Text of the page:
Adams stated, "Based on USDA costs of production and trend yields, the shortfall between cotton net returns and returns for corn and soybeans is substantially larger than in 2009 – the most recent low in acreage."
Survey responses said that corn accounts for slightly more than half of the planned decline. Soybeans account for the remainder of the decline in acres, with many of the soybeans being double-cropped with wheat.
Southwest growers are indicating total upland acres of 5.23 million, down 24.4 percent from last year. The respondents planting less cotton said they intend to move those acres into grain sorghum, wheat and corn, in that order. The survey indicated that some producers are planning to increase cotton, with some of those acres coming from grains but the larger reason underlying the increase appears to be weather. Growers unable to plant last year due to drought conditions are expecting to sow more acres in 2013.
In the West, a 12.2 percent reduction is expected with the regional total at 341,000 acres, and the vast majority of those acres moving into specialty crops. For ELS cotton, U.S. acreage is pegged at 203,000 acres, down 15 percent. As is the case of upland cotton, ELS prices down from year-earlier levels are inducing a shift to other crops. (see table at http://www.cotton.org/news/meetings/2013annual/plantin.cfm) Adams reminded NCC delegates that the expectations are a snapshot of intentions based on market conditions at the time of the survey. Actual plantings will be influenced by changing market conditions and weather.
In recognition of the 40th Anniversary of National Agriculture Day, March 19, 2013, the Agriculture Council of America has announced a full two-day lineup of high-profile events in the nation's Capitol.
"This is undoubtedly the most important Ag Day program in our history," said Jenny Pickett, President, Agriculture Council of America. "Our goal is to ensure the eyes of the nation are on the contributions American agriculture makes not just here in the United States, but also around the world. That's the message we're taking to the Hill, and the message that will be carried through communities across America."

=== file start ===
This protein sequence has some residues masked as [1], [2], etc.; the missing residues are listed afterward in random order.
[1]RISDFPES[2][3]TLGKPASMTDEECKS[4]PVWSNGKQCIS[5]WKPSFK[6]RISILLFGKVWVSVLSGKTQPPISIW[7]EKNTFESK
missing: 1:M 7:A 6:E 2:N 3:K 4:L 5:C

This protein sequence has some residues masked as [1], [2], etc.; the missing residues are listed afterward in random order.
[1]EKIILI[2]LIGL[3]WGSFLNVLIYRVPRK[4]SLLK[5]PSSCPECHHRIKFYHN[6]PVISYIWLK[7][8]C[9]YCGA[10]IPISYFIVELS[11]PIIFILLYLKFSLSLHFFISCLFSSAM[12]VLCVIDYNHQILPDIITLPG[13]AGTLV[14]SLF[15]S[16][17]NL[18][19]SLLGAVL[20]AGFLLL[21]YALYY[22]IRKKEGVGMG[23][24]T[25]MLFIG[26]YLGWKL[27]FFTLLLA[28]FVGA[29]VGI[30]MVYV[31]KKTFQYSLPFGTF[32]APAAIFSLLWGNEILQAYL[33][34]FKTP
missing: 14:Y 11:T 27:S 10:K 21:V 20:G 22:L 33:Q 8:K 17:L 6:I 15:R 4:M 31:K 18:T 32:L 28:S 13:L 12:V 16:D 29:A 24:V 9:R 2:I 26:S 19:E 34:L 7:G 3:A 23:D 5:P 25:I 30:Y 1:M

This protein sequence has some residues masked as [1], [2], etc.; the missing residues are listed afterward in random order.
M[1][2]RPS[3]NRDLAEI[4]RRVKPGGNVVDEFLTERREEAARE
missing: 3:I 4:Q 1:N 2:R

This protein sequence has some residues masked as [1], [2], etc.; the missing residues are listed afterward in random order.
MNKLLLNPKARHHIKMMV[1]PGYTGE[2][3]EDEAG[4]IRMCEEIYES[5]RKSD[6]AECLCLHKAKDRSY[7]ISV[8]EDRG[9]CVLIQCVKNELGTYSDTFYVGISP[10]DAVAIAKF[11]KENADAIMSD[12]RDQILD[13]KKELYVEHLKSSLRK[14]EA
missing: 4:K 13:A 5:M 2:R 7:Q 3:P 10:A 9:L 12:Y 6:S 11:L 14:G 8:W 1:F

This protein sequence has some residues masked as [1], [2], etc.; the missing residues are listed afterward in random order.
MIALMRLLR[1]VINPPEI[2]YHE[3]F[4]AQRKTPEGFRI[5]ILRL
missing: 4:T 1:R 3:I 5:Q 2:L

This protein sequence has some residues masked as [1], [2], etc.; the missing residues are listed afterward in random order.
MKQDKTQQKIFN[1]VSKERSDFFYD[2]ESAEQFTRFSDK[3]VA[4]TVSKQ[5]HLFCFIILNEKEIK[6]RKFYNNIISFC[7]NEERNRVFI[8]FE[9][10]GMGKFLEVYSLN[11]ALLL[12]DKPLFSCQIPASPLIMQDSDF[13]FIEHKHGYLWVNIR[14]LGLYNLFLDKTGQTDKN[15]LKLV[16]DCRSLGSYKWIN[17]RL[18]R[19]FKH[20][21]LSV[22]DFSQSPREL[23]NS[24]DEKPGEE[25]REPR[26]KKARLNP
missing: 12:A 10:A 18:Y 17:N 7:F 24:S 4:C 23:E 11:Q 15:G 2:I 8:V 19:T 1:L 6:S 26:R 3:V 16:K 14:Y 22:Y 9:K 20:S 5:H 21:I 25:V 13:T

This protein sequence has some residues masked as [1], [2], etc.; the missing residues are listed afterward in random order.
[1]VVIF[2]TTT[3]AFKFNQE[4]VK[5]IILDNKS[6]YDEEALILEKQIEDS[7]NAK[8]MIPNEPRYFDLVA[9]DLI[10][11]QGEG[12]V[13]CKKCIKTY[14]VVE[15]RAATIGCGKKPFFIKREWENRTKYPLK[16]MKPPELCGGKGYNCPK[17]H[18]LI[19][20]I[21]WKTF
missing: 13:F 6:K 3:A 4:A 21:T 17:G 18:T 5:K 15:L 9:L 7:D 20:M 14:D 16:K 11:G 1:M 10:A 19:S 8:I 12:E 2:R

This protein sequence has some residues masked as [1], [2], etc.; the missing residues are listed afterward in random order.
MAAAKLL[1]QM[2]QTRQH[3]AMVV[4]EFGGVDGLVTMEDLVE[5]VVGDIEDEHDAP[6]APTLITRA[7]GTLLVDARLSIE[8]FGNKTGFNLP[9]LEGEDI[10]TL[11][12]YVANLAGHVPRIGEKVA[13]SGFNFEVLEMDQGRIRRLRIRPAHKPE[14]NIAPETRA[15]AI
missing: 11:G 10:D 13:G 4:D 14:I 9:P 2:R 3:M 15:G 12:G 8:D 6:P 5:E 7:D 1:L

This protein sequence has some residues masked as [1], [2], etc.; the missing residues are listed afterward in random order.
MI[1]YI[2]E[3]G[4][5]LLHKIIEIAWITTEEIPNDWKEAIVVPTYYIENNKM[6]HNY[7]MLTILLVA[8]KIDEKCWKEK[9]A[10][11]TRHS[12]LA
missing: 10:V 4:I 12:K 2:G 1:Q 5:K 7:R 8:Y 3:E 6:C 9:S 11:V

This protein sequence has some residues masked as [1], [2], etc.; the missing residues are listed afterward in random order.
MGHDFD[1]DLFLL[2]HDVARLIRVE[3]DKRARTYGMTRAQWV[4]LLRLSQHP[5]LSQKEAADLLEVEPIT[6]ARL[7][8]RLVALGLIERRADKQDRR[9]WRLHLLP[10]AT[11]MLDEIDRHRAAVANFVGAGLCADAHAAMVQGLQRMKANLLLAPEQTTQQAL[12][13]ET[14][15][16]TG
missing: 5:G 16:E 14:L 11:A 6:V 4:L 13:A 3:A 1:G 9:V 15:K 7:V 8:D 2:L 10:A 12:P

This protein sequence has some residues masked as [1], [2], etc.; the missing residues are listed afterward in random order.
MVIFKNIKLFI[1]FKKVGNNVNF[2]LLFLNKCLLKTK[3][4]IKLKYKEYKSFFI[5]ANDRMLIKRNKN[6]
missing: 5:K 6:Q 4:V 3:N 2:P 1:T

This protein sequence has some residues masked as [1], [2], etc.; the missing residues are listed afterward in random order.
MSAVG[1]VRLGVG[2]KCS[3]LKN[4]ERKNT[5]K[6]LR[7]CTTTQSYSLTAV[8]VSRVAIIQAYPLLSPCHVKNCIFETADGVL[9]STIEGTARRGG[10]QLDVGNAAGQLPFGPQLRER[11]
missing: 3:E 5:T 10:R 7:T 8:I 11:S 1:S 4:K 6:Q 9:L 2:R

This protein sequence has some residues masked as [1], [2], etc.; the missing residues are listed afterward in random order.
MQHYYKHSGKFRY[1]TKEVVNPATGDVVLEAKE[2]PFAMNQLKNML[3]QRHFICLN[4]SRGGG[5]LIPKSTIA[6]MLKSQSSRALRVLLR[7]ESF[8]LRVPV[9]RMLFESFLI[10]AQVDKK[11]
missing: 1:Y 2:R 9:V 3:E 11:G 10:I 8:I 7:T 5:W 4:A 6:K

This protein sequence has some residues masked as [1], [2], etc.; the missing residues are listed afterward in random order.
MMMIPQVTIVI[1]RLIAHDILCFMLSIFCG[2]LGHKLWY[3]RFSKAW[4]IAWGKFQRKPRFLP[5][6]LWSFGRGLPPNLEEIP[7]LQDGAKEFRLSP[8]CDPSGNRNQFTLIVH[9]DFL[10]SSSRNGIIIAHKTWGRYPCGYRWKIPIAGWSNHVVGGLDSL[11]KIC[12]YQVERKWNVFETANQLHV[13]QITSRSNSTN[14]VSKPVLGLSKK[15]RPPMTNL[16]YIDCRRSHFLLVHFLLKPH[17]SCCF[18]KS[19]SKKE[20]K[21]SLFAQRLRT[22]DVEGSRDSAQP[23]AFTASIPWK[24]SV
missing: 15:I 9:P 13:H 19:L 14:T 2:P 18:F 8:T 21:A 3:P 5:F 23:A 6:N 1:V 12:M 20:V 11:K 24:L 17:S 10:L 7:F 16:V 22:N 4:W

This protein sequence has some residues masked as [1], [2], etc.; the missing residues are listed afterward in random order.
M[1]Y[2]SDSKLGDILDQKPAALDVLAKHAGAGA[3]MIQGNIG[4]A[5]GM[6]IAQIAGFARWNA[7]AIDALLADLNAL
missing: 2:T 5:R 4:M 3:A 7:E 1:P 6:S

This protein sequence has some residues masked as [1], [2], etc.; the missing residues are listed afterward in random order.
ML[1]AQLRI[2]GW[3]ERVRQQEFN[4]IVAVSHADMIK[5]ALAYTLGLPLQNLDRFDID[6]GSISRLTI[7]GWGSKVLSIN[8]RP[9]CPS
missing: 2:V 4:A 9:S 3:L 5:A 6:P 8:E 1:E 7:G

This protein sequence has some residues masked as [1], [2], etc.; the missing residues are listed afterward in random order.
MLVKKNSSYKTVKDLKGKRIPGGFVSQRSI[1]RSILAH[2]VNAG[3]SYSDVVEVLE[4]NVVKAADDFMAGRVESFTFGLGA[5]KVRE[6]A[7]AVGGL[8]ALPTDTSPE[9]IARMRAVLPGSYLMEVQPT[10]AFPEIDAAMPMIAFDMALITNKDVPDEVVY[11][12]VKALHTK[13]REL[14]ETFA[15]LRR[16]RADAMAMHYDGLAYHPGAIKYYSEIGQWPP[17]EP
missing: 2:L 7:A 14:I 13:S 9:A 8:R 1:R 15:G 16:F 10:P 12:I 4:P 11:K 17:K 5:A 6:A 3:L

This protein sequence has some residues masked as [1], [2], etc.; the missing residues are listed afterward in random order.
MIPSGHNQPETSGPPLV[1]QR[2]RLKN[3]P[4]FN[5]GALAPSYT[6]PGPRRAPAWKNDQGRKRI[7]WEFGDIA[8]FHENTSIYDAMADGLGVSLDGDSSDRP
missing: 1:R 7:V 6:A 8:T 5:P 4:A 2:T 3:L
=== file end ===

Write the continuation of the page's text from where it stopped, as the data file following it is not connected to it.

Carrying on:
2013 events include:
March 18, 2013
á Farm to Fork Politics: An insider's look at the year ahead for food and agriculture—A panel discussion moderated by Sara Wyant of Agri-Pulse and featuring J.B. Penn, Chief Economist, John Deere; Dr. Keith Collins, former Chief Economist, USDA; and B. Hudson Riehle, Senior Vice President of the Research and Information Services Division, National Restaurant Association. Hart Senate Office Building Room 902, 3:30-5:00 p.m.
á Agri-Pulse Reception follows in the same room. No charge to attend reception.
March 19, 2013
á USFRA Food Dialogues: The Next Generation of Food & Farming—A special event featuring young influencers exploring food trends and advancements in modern agriculture. Location TBA, 9:30–11:00 a.m.
á Mix-and-Mingle Luncheon—A luncheon emceed by legendary agricultural broadcaster Orion Samuelson and featuring the Outstanding Young Farmer honorees and members of Congress. Cannon Caucus Room, 11:30 a.m.–1:30 p.m. FREE OF CHARGE
á Celebration of Ag Dinner—This event will feature the U.S. Secretary of Agriculture and Teresa Scanlan, Miss America 2011, and honor the winners of the Ag Day essay, video essay and poster contests. USDA Whitten Patio, 5:00 p.m. Tickets: $150/person or $1,500 for reserved table of 10
Complete details and registration information can be found at http://www.agday.org.
National Ag Day is made possible by a number of partnering organizations and sponsors. 2013 Partners include John Deere, Successful Farming, DTN/The Progressive Farmer, Farm Progress, AgHub, CHS, U.S. Custom Harvesters, Inc., National Cattlemen's Beef Association and the National Pork Producers Council. A complete listing can be found at http://www.agday.org.
Upcoming Area Ag Conferences
NOTE: A complete list, along with program agendas when made available, can be found on the Plains Cotton Growers website at http://www.plainscotton.org/agconferences.html
February 26 - Irrigation Management Meeting, Groom - Contact Jody Bradford, County Extension Agent-AG, for more information at 806-537-3882.
February 26 - Pre-Watering Irrigation/Weed Control Meeting, Lamesa - Contact Gary Roschetzky, County Extension Agent-AG, for more information at 806-872-3444.
February 26 - Ag Conference, Pampa Annex - Contact Brandon McGinty, County Extension Agent-AG, for more information at 806-669-8033.
February 27 - Turkey/Quitaque Ag Producers Meeting, Turkey - Contact Nathan Carr, County Extension Agent-AG, for more information at 806-823-2522.
February 28 - Sandyland Ag Conference, Seminole Civic Building - Contact Terry Millican, County Extension Agent-AG, for more information at 432-758-4006.
February 28 - Irrigation Strategy Workshop, Stratford - Contact Marcel Fischbacher, County Extension Agent-AG, for more information at 806-935-2594.
If you have another conference to add to this list, or if you have an agenda you'd like to link, please call PCG at (806) 792-4904.